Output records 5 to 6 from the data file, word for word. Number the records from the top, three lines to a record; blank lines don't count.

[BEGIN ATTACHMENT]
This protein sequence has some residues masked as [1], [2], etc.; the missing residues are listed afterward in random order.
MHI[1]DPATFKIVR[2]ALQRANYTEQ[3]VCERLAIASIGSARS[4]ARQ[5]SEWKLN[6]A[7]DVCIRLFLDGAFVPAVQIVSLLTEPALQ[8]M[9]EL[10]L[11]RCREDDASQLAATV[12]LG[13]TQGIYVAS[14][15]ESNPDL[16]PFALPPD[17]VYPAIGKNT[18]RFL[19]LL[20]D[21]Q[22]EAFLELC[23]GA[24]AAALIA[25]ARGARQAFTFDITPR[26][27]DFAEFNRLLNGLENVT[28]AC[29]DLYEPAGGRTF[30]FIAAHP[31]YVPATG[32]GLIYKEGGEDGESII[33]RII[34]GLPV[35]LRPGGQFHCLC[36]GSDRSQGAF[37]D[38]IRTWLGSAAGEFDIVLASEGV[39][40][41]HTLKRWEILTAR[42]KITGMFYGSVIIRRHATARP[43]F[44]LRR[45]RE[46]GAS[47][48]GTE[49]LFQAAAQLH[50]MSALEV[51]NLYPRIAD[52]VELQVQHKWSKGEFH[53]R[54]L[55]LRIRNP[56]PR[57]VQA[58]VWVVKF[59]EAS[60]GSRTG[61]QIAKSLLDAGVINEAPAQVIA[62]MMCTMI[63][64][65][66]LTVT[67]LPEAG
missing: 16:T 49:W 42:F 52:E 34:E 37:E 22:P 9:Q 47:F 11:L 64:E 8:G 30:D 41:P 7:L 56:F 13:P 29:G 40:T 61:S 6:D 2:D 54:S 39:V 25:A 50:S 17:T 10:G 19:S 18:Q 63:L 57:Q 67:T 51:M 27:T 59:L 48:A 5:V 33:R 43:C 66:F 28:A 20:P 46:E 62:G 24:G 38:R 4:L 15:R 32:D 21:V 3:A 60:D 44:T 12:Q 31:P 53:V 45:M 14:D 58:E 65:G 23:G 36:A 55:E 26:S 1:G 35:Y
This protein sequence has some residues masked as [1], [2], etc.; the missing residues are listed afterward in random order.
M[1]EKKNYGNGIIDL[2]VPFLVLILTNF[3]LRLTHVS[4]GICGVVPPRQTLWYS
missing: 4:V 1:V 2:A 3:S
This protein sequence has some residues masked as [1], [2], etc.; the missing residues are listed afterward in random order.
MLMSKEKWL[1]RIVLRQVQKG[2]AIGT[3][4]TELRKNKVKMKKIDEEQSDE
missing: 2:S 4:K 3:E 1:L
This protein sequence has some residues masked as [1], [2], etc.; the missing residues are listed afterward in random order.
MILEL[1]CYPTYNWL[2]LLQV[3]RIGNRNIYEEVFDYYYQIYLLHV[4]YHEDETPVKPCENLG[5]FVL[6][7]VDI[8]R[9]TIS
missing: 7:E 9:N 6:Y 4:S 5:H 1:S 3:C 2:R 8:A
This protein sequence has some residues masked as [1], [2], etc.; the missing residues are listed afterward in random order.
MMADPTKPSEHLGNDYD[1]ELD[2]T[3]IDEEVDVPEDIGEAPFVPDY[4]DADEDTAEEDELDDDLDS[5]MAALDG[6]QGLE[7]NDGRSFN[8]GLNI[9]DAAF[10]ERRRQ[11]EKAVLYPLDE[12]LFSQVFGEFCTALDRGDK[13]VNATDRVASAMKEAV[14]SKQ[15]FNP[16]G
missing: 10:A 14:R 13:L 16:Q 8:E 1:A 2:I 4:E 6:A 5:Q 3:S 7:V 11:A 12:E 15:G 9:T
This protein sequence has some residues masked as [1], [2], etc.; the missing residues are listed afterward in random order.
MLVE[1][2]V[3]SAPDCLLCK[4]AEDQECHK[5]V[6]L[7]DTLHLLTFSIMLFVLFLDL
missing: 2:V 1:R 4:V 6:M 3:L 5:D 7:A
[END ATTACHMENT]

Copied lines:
This protein sequence has some residues masked as [1], [2], etc.; the missing residues are listed afterward in random order.
MMADPTKPSEHLGNDYD[1]ELD[2]T[3]IDEEVDVPEDIGEAPFVPDY[4]DADEDTAEEDELDDDLDS[5]MAALDG[6]QGLE[7]NDGRSFN[8]GLNI[9]DAAF[10]ERRRQ[11]EKAVLYPLDE[12]LFSQVFGEFCTALDRGDK[13]VNATDRVASAMKEAV[14]SKQ[15]FNP[16]G
missing: 10:A 14:R 13:L 16:Q 8:E 1:A 2:I 4:E 6:A 5:Q 3:S 7:V 11:A 12:E 15:G 9:T
This protein sequence has some residues masked as [1], [2], etc.; the missing residues are listed afterward in random order.
MLVE[1][2]V[3]SAPDCLLCK[4]AEDQECHK[5]V[6]L[7]DTLHLLTFSIMLFVLFLDL
missing: 2:V 1:R 4:V 6:M 3:L 5:D 7:A